With Pope Benedict XVI's resignation as head of the Catholic Church becoming official on Feb. 28, attention now turns to who the next pope will be. Speculation abounds: Will we have the first pope from Latin America? The first black pope? Another Italian pope?
With a decision expected by Easter, there are several front-runners.
Cardinal Marc Ouellet
Current Position: Prefect of the Congregation for Bishops
Ouellet, who holds the powerful Vatican position of vetting and nominating bishops, has shown that he has the correct qualifications for the job. He also has ties to Latin America, which is important given that this is the region with the most Catholics. He generated controversy in 2002 when, at the urging of Pope John Paul II, he testified in front of the Canadian senate and urged lawmakers to vote against legalizing gay unions, which he called "pseudo-marriage, a fiction." He has also been criticized for his conservative marks, saying that his home province of Quebec had embraced a "culture of death" because of its acceptance of abortion and doctor-assisted suicide. In 2007, he published an open letter to Quebec's Catholics, apologizing for his remarks about women and homosexuals.
Archbishop Angelo Scola
Current Position: Arcbishop of Milan
Vatican insiders and Italians are often considered frontrunners, so it's no surprise that an Italian Archbishop is among the contenders. Catholic News says he is similar to the current pope, and the conservative theologian is considered, "Ratzinger [Pope Benedict XVI] but with a better popular touch. He's comfortable with the media, often better off-the-cuff than when he sits down and writes a speech. His texts can sometimes be dense, but his spontaneous commentary is accessible and informal with a good dose of humour." He has almost 19,000 followers on Twitter, and seems prepared to lead the Church in the modern world. He is also interested in Catholic-Muslim relations, and he founded an academic institute dedicated to reaching Christians in the Muslim world.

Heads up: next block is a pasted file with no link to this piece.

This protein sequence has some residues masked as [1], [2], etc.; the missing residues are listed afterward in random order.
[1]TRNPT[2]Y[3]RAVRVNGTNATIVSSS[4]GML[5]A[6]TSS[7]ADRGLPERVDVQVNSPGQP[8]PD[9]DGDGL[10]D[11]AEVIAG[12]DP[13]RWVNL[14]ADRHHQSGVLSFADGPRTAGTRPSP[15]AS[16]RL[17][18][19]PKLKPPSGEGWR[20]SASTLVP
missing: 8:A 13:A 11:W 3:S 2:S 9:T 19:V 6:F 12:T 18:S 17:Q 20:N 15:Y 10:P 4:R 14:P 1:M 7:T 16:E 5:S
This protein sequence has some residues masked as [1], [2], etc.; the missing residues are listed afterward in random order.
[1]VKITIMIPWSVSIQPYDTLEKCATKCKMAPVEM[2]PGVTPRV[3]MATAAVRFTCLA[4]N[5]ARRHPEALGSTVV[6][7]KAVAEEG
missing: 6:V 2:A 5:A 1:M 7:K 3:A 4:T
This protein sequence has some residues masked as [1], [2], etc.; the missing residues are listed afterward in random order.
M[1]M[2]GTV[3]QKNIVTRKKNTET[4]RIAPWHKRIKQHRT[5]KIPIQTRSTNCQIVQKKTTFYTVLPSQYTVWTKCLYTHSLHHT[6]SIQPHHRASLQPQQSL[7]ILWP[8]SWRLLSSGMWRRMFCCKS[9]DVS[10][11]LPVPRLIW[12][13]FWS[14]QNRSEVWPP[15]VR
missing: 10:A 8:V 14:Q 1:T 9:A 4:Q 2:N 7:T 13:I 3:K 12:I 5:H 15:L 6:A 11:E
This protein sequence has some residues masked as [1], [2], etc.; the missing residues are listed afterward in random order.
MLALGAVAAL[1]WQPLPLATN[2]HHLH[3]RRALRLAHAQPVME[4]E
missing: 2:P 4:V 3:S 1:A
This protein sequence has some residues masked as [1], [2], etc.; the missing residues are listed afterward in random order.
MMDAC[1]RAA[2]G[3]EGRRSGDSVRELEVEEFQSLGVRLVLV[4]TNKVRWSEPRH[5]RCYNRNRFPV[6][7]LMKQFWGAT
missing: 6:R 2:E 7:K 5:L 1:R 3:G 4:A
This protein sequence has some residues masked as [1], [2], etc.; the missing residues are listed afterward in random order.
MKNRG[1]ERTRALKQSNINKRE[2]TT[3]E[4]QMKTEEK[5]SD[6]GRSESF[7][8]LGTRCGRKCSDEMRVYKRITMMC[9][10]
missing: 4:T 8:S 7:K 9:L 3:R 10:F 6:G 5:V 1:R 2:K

Cardinal Peter Turkson
Current Position: President of the Pontifical Council for Justice and Peace
There has never been a non-European pope in the modern-era, and the majority of Catholics now live in Africa, Asia and Latin America. Turkson could be the first African pope and the first black pope, and is considered a progressive choice. "For me, having someone from the southern part of the world - Africa, Latin America, Asia - I would not be too surprised if that happened," he said to the The Australian. "The church has been in Latin America for many years. We can't pretend there is not a certain leadership there in all these years." His comments about homosexuality and the sex-abuse scandal have generated controversy.
Other contenders: Cardinal Francis Arinze of Nigeria, Cardinal Oscar Rodriguez Maradiaga of Hondurus, Cardinal Gianfranco Ravasi of Italy, and Cardinal Odilo Pedro Scherer of Brazil.
Feature image courtesy of Catholic Church England and Wales/Flickr.